It is worth noting that the estimated year dummies (not reported in the table for presentation purposes) do not imply a rising trend. That is, changes in the variables that we consider in our regressions can explain the rising savings rate. For example, if we drop year dummies altogether, the fitted values from specification (1) would imply a median saving rate of 24 percent in 2005, which is slightly above the level of 22 percent observed in the data. The age dummies confirm that households with relatively very young or very old heads tend to save more, although the magnitude of the difference in savings is more muted than the age effects estimated in Section IV. This suggests other controls may be capturing the differences by age shown in those plots (for example, high savings among the young might be captured by their higher income). One striking feature of our results is how strongly the introduction of the health risk variable affects the demographic controls related to old age in the 2002-05 sample. For example, in column (5) a household consisting of two adults in the age range 65-69 would have saved, all else equal, 5 percentage points more than a household consisting of two adults in the age range 25-29. But in the specification with the health risk control (column 6), the difference due to the demographic dummies goes from plus 5 percentage points to minus 14 percentage points. The reason for this change is that the health risk dummy (which mainly applies to older households) has almost a 20 percentage point effect on the saving rate.34 Once we factor in the effect of the health risk on savings, an older household for which that risk is present will still save 5 percentage points more of its income than the younger household (i.e., this control does not alter the fact that the elderly save more; it just attributes that higher saving to a health motive as opposed to demographic controls). While the magnitude of the coefficient on health risk in column 6 is actually comparable to the one in the earlier samples (columns 2 and 4), the importance of that variable in the 1992-1996 sample is in fact negligible. The health risk dummy was equal to one for only 0.2 percent of the households in that period, compared to 8.0 and 16.8 percent of the households in 1997-2001 and 2002-2005, respectively. This explains why the inclusion of that control has such a small effect on elderly savings when going from regression (1) to (2), compared to the change from regressions (3) and (4), and particularly the large change from (5) to (6).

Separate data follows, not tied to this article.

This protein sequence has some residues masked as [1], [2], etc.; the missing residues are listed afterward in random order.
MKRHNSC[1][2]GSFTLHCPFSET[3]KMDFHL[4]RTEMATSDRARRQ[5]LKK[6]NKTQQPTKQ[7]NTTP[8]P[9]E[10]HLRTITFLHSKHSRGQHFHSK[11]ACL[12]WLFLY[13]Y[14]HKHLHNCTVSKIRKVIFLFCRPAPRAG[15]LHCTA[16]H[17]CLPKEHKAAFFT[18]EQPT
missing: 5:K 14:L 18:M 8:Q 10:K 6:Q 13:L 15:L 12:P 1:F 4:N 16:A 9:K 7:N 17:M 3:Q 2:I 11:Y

While we do not have controls directly related to education expenditures, their importance can be gauged by the household composition controls. For example, we can compare households with children aged 5-9 and 10-14 years old with those aged 15-19 for which education expenditures tend to be higher. All else equal, a three person household with one child in the 5-9 age group saved about 2 percentage points more of its income than one with a member in the 15-19 age group in 1992-96, and 4 percentage points more in 2002-05. If we compare the 10-14 with the 15-19 age group, the difference is negligible in 1992-96 and 3 percentage points in 2002-05.35 This pattern is consistent with higher savings in anticipation of future education expenditures (and with a dip in savings when education expenditures tend to be highest). Note that while education can explain why some households save more than others, the effects on aggregate savings may be muted (as the savings of one group are compensated by the dissavings of the other). This may not be the case for health related savings given the more lumpy and uncertain nature of those expenditures.36